Game 1, Slagstorm cleared his board, and Wurmcoil Engine went all the way. He was able to land two Honor of the Pure in game 2 and overrun me with Mirran Crusader and Moorland Haunt tokens, but Slagstorm and Wurmcoil Engine dominated again in Game 3.

Round 4 – Joe Bernal playing Wolf Run Red (Win)

Red aggro is a very good matchup for this deck, and I was able to win convincingly in two games, even after taking a mulligan to five in game 2. Slagstorm, Viridian Emissary, Tree of Redemption, and Wurmcoil Engine are all huge problems for any red deck.

Round 5 – Josh Coleman playing Moorland Aggro (Win)

This match was very similar to my round 3 matchup, except it only took two games. Slagstorm followed by Garruk and Wurmcoil Engine is just too much for an aggressive deck to overcome.

Round 6 – Andrew Shrout playing Township Tokens (Win)

Having a sweeper is absolutely essential in this matchup. I don’t remember if I won this match in 2 or 3 games, but I know I ripped the Slagstorm I needed in the final game of the match when I was otherwise dead on board. Gotta get lucky a few times to win a tournament.

Round 7 – Brian Kibler playing RUG (Win)

This was my first of four video feature matches of the tourney and should be available to view here. Game 1 I mulliganed to five and died after only casting a Viridian Emissary. Games 2 and 3, Garruk did what he does against other midrange decks and completely dominated the game by himself. The constant stream of 3/3 Beasts coupled with Primeval Titan easily outclassed any of the creatures Kibler was casting.

Round 8 – Stephen Bonfardin playing G/B Pod (Win)

Game 1 he died to a lethal Inkmoth Nexus after killing my first one a turn earlier with Sylvok Replica. Game 2 he was able to chain Heartless Summoning into Acidic Slime into Acidic Slime into Reaper of the Abyss. Needless to say I was never in that game. From my experience, Pod decks can only beat you with a ridiculous opening like that. Game 3, Primeval Titan again brought an army of Inkmoths that poisoned him to death.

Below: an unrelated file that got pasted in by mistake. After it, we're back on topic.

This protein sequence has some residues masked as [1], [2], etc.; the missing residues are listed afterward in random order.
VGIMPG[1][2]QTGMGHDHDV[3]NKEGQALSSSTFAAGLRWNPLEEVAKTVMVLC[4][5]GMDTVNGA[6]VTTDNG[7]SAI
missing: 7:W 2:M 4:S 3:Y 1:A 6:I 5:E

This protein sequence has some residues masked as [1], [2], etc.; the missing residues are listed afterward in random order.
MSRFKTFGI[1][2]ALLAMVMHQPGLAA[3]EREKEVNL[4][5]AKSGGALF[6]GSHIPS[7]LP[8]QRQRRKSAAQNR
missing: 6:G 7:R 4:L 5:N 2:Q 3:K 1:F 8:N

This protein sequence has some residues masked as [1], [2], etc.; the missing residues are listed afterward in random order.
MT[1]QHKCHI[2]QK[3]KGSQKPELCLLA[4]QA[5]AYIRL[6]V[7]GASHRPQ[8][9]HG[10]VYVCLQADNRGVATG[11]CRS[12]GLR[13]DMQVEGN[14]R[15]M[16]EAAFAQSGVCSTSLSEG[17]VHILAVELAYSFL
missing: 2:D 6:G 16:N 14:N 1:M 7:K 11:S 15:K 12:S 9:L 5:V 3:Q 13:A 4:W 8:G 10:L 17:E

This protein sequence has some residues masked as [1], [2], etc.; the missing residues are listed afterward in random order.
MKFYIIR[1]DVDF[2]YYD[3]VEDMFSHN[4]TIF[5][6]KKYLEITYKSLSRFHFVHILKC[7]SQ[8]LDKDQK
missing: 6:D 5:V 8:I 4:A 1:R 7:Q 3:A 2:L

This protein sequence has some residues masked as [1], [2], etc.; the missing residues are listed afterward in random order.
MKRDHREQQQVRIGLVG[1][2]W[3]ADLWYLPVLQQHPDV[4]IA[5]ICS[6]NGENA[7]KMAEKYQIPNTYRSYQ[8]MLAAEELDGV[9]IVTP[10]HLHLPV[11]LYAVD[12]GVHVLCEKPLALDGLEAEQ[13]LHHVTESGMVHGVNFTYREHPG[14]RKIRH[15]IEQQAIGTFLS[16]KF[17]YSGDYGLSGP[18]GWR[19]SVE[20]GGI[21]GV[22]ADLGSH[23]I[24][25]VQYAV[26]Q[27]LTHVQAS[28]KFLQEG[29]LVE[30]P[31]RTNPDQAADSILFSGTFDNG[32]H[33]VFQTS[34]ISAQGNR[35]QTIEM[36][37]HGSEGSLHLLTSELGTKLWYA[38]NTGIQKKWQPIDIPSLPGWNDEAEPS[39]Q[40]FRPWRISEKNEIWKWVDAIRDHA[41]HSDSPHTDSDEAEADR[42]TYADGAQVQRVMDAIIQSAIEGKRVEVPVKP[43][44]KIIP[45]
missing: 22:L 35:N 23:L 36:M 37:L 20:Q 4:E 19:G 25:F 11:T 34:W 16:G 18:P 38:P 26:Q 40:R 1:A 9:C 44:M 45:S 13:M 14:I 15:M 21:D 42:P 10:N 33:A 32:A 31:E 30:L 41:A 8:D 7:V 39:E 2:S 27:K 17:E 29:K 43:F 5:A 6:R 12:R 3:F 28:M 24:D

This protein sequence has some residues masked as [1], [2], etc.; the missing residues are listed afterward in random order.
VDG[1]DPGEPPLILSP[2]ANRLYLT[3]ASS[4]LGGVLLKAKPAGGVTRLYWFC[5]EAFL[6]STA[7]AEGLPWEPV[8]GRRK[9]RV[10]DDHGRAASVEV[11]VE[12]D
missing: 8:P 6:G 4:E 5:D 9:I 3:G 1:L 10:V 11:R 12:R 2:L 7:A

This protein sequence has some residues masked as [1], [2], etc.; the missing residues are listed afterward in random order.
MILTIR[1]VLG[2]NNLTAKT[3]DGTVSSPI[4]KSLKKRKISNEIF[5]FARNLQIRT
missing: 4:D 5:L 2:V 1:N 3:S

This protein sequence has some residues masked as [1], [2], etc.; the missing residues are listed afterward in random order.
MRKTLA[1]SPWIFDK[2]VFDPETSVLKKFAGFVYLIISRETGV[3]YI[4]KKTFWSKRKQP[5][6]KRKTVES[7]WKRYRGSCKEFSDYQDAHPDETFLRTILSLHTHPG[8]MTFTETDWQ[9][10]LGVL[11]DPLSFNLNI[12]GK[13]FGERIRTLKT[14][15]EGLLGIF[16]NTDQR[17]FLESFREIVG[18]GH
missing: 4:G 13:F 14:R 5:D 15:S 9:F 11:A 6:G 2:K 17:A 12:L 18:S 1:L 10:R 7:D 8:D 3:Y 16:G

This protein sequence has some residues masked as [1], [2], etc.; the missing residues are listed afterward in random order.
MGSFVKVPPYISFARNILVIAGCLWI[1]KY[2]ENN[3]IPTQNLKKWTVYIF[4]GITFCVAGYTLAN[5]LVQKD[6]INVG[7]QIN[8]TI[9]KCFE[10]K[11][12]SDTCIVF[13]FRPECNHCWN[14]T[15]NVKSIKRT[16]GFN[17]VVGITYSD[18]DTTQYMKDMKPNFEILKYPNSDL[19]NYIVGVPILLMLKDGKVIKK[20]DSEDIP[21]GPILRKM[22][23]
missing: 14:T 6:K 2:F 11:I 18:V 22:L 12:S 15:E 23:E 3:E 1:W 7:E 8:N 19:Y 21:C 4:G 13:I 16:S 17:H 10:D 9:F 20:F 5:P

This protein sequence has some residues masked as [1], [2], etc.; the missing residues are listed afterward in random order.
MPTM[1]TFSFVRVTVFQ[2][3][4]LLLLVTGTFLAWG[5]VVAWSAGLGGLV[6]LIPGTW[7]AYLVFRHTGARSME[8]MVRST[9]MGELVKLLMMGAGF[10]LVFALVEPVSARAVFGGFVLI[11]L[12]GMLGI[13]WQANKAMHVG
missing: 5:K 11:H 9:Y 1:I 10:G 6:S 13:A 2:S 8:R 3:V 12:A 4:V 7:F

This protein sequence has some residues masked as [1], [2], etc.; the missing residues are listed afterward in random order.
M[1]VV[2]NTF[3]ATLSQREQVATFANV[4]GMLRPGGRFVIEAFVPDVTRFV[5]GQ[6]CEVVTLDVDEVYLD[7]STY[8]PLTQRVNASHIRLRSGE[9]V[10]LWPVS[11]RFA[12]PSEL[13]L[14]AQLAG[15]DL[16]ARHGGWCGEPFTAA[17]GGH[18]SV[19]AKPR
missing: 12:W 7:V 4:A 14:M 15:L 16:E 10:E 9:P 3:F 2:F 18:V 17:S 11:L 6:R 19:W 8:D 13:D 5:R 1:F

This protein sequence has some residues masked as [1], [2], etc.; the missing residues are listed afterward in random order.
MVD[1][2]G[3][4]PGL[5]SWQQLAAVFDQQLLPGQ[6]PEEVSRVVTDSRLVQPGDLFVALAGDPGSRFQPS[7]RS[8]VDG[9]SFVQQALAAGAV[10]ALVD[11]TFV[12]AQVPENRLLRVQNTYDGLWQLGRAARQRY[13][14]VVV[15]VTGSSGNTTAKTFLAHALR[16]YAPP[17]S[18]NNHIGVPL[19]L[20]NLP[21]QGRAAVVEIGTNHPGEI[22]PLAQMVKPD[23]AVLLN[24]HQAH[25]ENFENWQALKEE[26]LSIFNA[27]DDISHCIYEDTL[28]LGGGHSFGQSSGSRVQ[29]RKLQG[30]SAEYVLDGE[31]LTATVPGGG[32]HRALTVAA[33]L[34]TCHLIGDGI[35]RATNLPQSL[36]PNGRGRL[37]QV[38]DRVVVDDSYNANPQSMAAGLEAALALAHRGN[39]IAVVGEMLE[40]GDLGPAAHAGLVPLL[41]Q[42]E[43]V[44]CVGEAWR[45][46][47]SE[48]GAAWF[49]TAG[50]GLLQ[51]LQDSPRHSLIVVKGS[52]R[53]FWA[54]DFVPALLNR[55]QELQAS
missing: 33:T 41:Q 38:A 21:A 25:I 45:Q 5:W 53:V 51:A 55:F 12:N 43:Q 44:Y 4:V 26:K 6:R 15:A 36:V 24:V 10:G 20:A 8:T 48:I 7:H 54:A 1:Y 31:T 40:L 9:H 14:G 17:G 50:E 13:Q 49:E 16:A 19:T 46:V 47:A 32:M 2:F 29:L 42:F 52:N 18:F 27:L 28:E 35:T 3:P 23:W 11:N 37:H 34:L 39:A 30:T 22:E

Round 9 – Christian Valenti playing Solar Flare (Draw)

This match was also featured on SCGLive, and our first game went an incredible 45 minutes. After resolving a couple Primeval Titans, I felt like there was no way to lose. I think my biggest mistake at this point was not being aggressive enough with my Inkmoth Nexuses. I gave Christian enough time to draw the Doom Blades to kill all four Inkmoths, at which point I honestly felt like I couldn’t win. Miraculously, Christian eventually ran out of answers for my Garruks and Titans backed by Kessig Wolf Run and scooped, hoping to have enough time to win game 2. That’s exactly what happened when he got a draw with double Phantasmal Image + Sun Titan + Oblivion Ring for my Wurmcoil and took down game 2 in five minutes to force the draw.

Round 10 – Jeremy Kelley playing Solar Flare (Win)

My final round of the Swiss was covered by Glenn Jones, and the full coverage can be found HERE. This was a great example of how this matchup usually plays out. Haymakers come down every turn from both sides, and eventually the Inkmoths get in for lethal poison.

Top 8 – Brian Braun-Duin playing U/W Blade

After looking over his decklist, I could tell I was heavily favored in the match. He had absolutely nothing to sideboard in against me, while my Ancient Grudges were amazing against him. The match played out exactly as expected, and I won convincingly in two games.

Top 4 – Jonathan Medina playing Solar Flare

In the semifinals, I got to play against Star City’s own Jonathan Medina. His Solar Flare list was running zero maindeck counterspells and only two Dissipate in the sideboard. This lack of countermagic shifts the matchup heavily in my favor since I’m allowed to fearlessly play out my Garruks and Titans. Medina was never really in either of the games, and I won a quick match.

Finals – Christian Valenti playing Solar Flare